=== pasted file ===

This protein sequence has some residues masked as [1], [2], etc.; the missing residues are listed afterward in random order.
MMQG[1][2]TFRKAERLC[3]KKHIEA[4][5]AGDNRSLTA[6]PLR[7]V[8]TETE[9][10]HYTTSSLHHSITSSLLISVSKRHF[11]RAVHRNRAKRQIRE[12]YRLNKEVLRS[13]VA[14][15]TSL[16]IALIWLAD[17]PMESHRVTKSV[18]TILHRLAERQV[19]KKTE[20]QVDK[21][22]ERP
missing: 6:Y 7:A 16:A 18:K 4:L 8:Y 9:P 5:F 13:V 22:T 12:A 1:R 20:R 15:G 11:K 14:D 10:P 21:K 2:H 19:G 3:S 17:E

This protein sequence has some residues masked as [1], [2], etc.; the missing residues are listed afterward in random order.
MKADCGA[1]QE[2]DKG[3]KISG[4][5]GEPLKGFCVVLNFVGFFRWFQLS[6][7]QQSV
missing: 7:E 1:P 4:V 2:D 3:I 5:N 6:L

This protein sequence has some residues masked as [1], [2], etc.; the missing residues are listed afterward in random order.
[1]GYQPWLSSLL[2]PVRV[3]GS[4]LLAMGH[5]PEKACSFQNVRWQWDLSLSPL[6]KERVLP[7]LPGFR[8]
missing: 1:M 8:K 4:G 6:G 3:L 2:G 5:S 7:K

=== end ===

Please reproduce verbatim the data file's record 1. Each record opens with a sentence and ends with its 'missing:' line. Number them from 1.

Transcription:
This protein sequence has some residues masked as [1], [2], etc.; the missing residues are listed afterward in random order.
MMQG[1][2]TFRKAERLC[3]KKHIEA[4][5]AGDNRSLTA[6]PLR[7]V[8]TETE[9][10]HYTTSSLHHSITSSLLISVSKRHF[11]RAVHRNRAKRQIRE[12]YRLNKEVLRS[13]VA[14][15]TSL[16]IALIWLAD[17]PMESHRVTKSV[18]TILHRLAERQV[19]KKTE[20]QVDK[21][22]ERP
missing: 6:Y 7:A 16:A 18:K 4:L 8:Y 9:P 5:F 13:V 22:T 12:A 1:R 20:R 15:G 11:K 14:D 10:P 21:K 2:H 19:G 3:S 17:E